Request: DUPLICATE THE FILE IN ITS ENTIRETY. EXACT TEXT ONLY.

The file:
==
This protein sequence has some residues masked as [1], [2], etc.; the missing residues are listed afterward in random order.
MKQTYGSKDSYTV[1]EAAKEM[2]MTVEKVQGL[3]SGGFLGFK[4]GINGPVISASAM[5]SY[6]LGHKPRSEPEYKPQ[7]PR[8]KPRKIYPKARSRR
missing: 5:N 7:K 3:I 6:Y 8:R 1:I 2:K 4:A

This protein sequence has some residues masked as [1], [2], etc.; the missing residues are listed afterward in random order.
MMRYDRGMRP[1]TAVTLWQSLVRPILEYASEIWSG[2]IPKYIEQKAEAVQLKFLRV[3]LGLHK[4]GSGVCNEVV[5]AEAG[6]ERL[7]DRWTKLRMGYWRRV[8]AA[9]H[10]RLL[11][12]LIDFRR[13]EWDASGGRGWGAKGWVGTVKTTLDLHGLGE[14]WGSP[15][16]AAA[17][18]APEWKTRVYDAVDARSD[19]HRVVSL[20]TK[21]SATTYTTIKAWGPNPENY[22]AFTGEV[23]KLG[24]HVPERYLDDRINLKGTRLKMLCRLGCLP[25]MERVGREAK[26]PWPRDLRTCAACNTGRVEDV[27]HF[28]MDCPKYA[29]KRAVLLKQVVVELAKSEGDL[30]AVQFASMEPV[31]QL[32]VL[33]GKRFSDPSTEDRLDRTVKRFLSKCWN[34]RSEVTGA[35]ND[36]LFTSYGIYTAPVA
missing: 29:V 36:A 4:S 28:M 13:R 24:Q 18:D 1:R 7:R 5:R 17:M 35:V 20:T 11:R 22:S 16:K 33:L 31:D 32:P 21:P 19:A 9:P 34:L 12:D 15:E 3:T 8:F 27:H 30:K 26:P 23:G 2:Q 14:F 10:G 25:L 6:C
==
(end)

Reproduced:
This protein sequence has some residues masked as [1], [2], etc.; the missing residues are listed afterward in random order.
MKQTYGSKDSYTV[1]EAAKEM[2]MTVEKVQGL[3]SGGFLGFK[4]GINGPVISASAM[5]SY[6]LGHKPRSEPEYKPQ[7]PR[8]KPRKIYPKARSRR
missing: 5:N 7:K 3:I 6:Y 8:R 1:I 2:K 4:A

This protein sequence has some residues masked as [1], [2], etc.; the missing residues are listed afterward in random order.
MMRYDRGMRP[1]TAVTLWQSLVRPILEYASEIWSG[2]IPKYIEQKAEAVQLKFLRV[3]LGLHK[4]GSGVCNEVV[5]AEAG[6]ERL[7]DRWTKLRMGYWRRV[8]AA[9]H[10]RLL[11][12]LIDFRR[13]EWDASGGRGWGAKGWVGTVKTTLDLHGLGE[14]WGSP[15][16]AAA[17][18]APEWKTRVYDAVDARSD[19]HRVVSL[20]TK[21]SATTYTTIKAWGPNPENY[22]AFTGEV[23]KLG[24]HVPERYLDDRINLKGTRLKMLCRLGCLP[25]MERVGREAK[26]PWPRDLRTCAACNTGRVEDV[27]HF[28]MDCPKYA[29]KRAVLLKQVVVELAKSEGDL[30]AVQFASMEPV[31]QL[32]VL[33]GKRFSDPSTEDRLDRTVKRFLSKCWN[34]RSEVTGA[35]ND[36]LFTSYGIYTAPVA
missing: 29:V 36:A 4:S 28:M 13:R 24:Q 18:D 1:R 7:R 5:R 17:M 35:V 20:T 11:R 22:S 16:K 33:L 31:D 32:P 21:P 19:A 9:P 34:L 12:D 15:E 3:T 8:F 27:H 30:K 26:P 23:G 2:Q 14:F 10:G 25:L 6:C